The University of North Carolina at Greensboro (UNCG) Board of Trustees voted that the university’s historic facility no longer be named Aycock Auditorium at its meeting on Thursday, Feb. 18.

The change comes after more than a year of extensive research and evaluation by the campus community, including the board and its appointed committees, into the statewide concern surrounding buildings named in recognition of Charles B. Aycock, who served as governor of North Carolina from 1901 to 1905.

In naming the auditorium, Aycock was recognized for his leadership and support for public education in North Carolina, including his support for the women’s college in Greensboro. Over the past several years, questions have been raised regarding the appropriateness of this name on several North Carolina campuses in light of Aycock’s beliefs and actions regarding race. Of special concern has been his support of white supremacy and his role in the disenfranchisement of black voters in the early 1900s.

The decision dates back to September 2014, when a board of trustees subcommittee requested that a university ad hoc committee be established to explore the historical connection between Aycock and UNCG, monitor progress of other campuses considering renaming buildings and research renaming processes followed by other institutions. In the spring of 2015, the Aycock Ad Hoc Committee hosted two public forums and created an online survey for the UNCG community and the public to express feedback. The ad hoc committee presented its report to the board of trustees in May.

After the ad hoc committee fulfilled its charge, the board formed a subcommittee composed of trustees, faculty, staff, students and community representatives to review the report, seek additional information as needed and provide a recommendation. The subcommittee, chaired by UNCG trustee Brad Hayes, met multiple times over the course of the year and invited a panel of experts to present the history of former Governor Aycock.

“This has been an extensive process undertaken by our board and the Aycock subcommittee,” said Board Chair Susan Safran. “The board performed extraordinary due diligence in examining the history and relevance of this decision. I want to thank the subcommittee members and others who participated in the open dialogue and contributed to the educational process.”

At the conclusion of its morning meeting, the subcommittee issued the following recommendation: “The Subcommittee respectfully recommends that the auditorium facility no longer be named Aycock Auditorium.”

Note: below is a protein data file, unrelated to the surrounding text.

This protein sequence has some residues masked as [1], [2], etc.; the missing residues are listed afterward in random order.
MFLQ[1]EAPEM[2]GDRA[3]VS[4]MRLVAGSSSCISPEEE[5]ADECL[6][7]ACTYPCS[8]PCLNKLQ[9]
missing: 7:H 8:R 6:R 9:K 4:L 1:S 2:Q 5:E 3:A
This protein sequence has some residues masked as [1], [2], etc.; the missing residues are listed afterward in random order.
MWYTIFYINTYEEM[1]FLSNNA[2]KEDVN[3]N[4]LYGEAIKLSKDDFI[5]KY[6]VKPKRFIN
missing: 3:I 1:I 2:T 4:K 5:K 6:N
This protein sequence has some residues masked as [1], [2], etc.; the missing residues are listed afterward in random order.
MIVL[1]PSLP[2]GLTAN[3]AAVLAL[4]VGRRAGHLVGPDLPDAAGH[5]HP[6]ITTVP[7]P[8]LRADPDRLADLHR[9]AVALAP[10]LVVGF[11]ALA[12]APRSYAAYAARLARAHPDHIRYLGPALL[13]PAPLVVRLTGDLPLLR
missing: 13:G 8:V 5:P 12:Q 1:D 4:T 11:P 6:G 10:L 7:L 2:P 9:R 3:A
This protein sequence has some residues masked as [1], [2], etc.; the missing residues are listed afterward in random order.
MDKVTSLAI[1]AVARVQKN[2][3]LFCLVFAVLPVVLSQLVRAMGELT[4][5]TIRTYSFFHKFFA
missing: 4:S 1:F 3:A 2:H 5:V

The findings for the recommendation are as follows: “The Subcommittee finds that while Governor Charles B. Aycock had many accomplishments, Governor Aycock’s beliefs, actions, and resulting reputation related to matters of racial discrimination are contrary to the best interests of the University given its current mission and values.”

The Advancement Committee, acting as a committee of the whole, met in the afternoon. Following additional discussion and deliberation, the board voted unanimously to rename the auditorium.

“I would like to thank the subcommittee and the board for their thoughtful consideration of this matter,” said UNCG Chancellor Franklin Gilliam Jr. “I agree that this course of action is in the best interest of the university, and I am hopeful that the conversations begun during this process have formed a foundation for continuing thoughtful dialogue.”

The decision to rename the auditorium is not an erasure of history on the UNCG campus. At the direction of the board, UNCG’s Dr. Benjamin Filene, a public historian and expert museum developer, and graduate students in the university’s Museum Studies Program will begin planning an educational component that will provide a multifaceted history of Aycock. Proposals will be submitted to the board for review. Given that the project is ongoing, a target date for implementation has yet to be determined.

In the near future, the board will determine a process for permanently renaming the auditorium. During this period, facilities and communications staff will implement a plan to address signage and other references to the building.

Several universities across the state and the country have also taken steps to review building naming and take appropriate action. Last year, Duke University and East Carolina University removed Aycock’s name from residence halls on their respective campuses. UNC Chapel Hill also announced that the former Saunders Hall, named for Klu Klux Klan leader William Saunders, would be renamed to Carolina Hall.